A Mathematician at play| Children

# Of grids, polygons and acute angles

Are you one of those who gets started with a game of “Dots and Boxes” with your neighbour the moment you get some free time at class? Or do you imagine countless possibilities whenever you are confronted with a pattern of dots? Either way, you’ll love this one. For there’s plenty to learn with Daniel Finkel as he explores a grid of 16 dots...

Of all the myths about mathematics, the one I find most blatantly wrong is the idea that some people are just born knowing the answers. In my experience, when you confront a genuine puzzle, you start out not knowing, no matter who you are. Moreover, “ knowing" the answers can be a trap; learning mathematics is about looking at what you thought you understood and seeing that there’s deeper mystery there than you realized.

For example, I’ve been thinking about grids a lot lately, like this 4 by 4 grid of dots.

In some ways, grids are one of the most familiar objects I know. I see them around me every day, in tile ceilings and floors, in the sides of buildings, and even in regularly planted gardens. And yet, it sometimes feels like I know nothing about them at all. There’s so much mystery in such a simple arrangement!

Here’s a series of puzzles about grids. Every puzzle here is, if you want it to be, just the beginning of a larger, more beautiful, exploration, so after each puzzle, I’ve included a direction for research.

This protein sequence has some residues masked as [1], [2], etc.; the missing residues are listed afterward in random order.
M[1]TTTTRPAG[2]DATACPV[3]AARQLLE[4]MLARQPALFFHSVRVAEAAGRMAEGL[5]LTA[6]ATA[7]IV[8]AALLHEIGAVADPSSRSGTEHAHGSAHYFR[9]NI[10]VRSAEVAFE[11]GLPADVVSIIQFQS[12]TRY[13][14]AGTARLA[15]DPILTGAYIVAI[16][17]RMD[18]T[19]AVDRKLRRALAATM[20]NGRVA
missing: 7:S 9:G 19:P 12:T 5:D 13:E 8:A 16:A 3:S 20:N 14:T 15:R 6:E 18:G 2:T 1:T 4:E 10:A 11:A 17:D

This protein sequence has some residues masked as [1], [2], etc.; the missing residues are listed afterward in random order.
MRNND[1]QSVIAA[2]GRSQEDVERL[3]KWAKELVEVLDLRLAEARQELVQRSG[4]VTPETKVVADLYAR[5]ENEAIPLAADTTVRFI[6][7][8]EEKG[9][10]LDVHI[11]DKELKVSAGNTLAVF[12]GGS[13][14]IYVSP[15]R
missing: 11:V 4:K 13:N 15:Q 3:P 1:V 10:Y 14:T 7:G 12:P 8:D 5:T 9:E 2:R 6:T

1. I can connect the dots in the grid to form a polygon. (For the shape to be a polygon, there can be no overlapped lines, and each dot in the grid can be visited at most once.) Below I have formed a polygons on the grid with 12 sides and with 13 sides.

## The Puzzle

Find a way to form a polygon with 16 sides.

## Research Question

For larger grids, is it always possible to make a polygon with as many sides as the grid has dots?

2. I can make a grid square by connecting four dots in the grid to make a square. At first, it seems like there will be nine grid squares. Then you realize there are more that you missed. And then you realize there are even more.

## The Puzzle

Find all 20 grid squares that can be formed in the 4 by 4 dot grid.

## Research Question

Can you predict how many grid squares can be formed in a 5 by 5 grid? What about different sized grids?

3. The grid is based on right angles. What if we push against this structure. For example, I’ve connected 14 of the points of the grid together with line segments so that the angle at every point is acute, i.e., less than 90o.

## The Puzzle

Find a way to connect all 16 points with an acute angle at every point. (Note: a successful solution to this puzzle won’t include any straight angles through points.)

## Research Question

Can you connect the points in larger grids with only acute angles? For what size grids is it possible?

Dan Finkel is the founder of Math for Love, an organization devoted to transforming how math is taught and learned. He is the creator of mathematical puzzles, curriculum, and games, including the best-selling Prime Climb and Tiny Polka Dot.

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